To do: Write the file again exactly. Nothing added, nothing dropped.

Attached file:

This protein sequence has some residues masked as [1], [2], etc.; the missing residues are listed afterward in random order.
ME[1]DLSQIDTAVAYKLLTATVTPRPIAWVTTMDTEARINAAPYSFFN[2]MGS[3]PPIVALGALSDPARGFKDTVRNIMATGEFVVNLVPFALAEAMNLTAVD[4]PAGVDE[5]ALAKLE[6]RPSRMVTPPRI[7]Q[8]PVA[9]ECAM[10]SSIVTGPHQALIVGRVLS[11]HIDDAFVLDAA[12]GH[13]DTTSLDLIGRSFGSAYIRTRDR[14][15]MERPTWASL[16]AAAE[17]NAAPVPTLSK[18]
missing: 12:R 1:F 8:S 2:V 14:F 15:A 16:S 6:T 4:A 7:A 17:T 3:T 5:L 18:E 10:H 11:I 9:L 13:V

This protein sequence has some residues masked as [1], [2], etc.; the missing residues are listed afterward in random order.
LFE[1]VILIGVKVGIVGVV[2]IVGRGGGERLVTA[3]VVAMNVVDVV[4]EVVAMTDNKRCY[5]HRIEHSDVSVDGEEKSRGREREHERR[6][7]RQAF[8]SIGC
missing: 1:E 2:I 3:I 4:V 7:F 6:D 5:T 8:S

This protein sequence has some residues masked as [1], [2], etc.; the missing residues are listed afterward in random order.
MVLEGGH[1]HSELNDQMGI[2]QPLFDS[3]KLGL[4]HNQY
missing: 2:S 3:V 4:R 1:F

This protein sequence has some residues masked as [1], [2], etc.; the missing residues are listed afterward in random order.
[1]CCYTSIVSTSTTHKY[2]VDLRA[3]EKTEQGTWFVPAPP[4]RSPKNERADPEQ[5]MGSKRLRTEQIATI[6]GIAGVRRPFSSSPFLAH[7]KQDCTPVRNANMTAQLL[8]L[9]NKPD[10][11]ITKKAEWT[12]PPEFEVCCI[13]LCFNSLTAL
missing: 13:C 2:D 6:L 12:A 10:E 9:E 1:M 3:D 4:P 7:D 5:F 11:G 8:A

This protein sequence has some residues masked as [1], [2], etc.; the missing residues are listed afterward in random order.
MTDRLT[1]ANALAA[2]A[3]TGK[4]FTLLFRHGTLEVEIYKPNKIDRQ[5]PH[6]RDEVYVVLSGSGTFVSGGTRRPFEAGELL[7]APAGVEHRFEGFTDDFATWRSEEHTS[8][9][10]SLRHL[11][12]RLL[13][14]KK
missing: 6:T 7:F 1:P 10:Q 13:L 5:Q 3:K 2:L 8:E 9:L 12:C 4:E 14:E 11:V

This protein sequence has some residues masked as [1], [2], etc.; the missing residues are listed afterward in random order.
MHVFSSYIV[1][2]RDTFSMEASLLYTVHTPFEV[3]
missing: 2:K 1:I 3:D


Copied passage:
This protein sequence has some residues masked as [1], [2], etc.; the missing residues are listed afterward in random order.
ME[1]DLSQIDTAVAYKLLTATVTPRPIAWVTTMDTEARINAAPYSFFN[2]MGS[3]PPIVALGALSDPARGFKDTVRNIMATGEFVVNLVPFALAEAMNLTAVD[4]PAGVDE[5]ALAKLE[6]RPSRMVTPPRI[7]Q[8]PVA[9]ECAM[10]SSIVTGPHQALIVGRVLS[11]HIDDAFVLDAA[12]GH[13]DTTSLDLIGRSFGSAYIRTRDR[14][15]MERPTWASL[16]AAAE[17]NAAPVPTLSK[18]
missing: 12:R 1:F 8:S 2:V 14:F 15:A 16:S 6:T 4:A 7:A 17:T 3:T 5:L 18:E 10:H 11:I 9:L 13:V

This protein sequence has some residues masked as [1], [2], etc.; the missing residues are listed afterward in random order.
LFE[1]VILIGVKVGIVGVV[2]IVGRGGGERLVTA[3]VVAMNVVDVV[4]EVVAMTDNKRCY[5]HRIEHSDVSVDGEEKSRGREREHERR[6][7]RQAF[8]SIGC
missing: 1:E 2:I 3:I 4:V 7:F 6:D 5:T 8:S

This protein sequence has some residues masked as [1], [2], etc.; the missing residues are listed afterward in random order.
MVLEGGH[1]HSELNDQMGI[2]QPLFDS[3]KLGL[4]HNQY
missing: 2:S 3:V 4:R 1:F

This protein sequence has some residues masked as [1], [2], etc.; the missing residues are listed afterward in random order.
[1]CCYTSIVSTSTTHKY[2]VDLRA[3]EKTEQGTWFVPAPP[4]RSPKNERADPEQ[5]MGSKRLRTEQIATI[6]GIAGVRRPFSSSPFLAH[7]KQDCTPVRNANMTAQLL[8]L[9]NKPD[10][11]ITKKAEWT[12]PPEFEVCCI[13]LCFNSLTAL
missing: 13:C 2:D 6:L 12:A 10:E 9:E 1:M 3:D 4:P 7:D 5:F 11:G 8:A

This protein sequence has some residues masked as [1], [2], etc.; the missing residues are listed afterward in random order.
MTDRLT[1]ANALAA[2]A[3]TGK[4]FTLLFRHGTLEVEIYKPNKIDRQ[5]PH[6]RDEVYVVLSGSGTFVSGGTRRPFEAGELL[7]APAGVEHRFEGFTDDFATWRSEEHTS[8][9][10]SLRHL[11][12]RLL[13][14]KK
missing: 6:T 7:F 1:P 10:Q 13:L 5:Q 3:K 2:L 8:E 9:L 12:C 4:E 14:E 11:V

This protein sequence has some residues masked as [1], [2], etc.; the missing residues are listed afterward in random order.
MHVFSSYIV[1][2]RDTFSMEASLLYTVHTPFEV[3]
missing: 2:K 1:I 3:D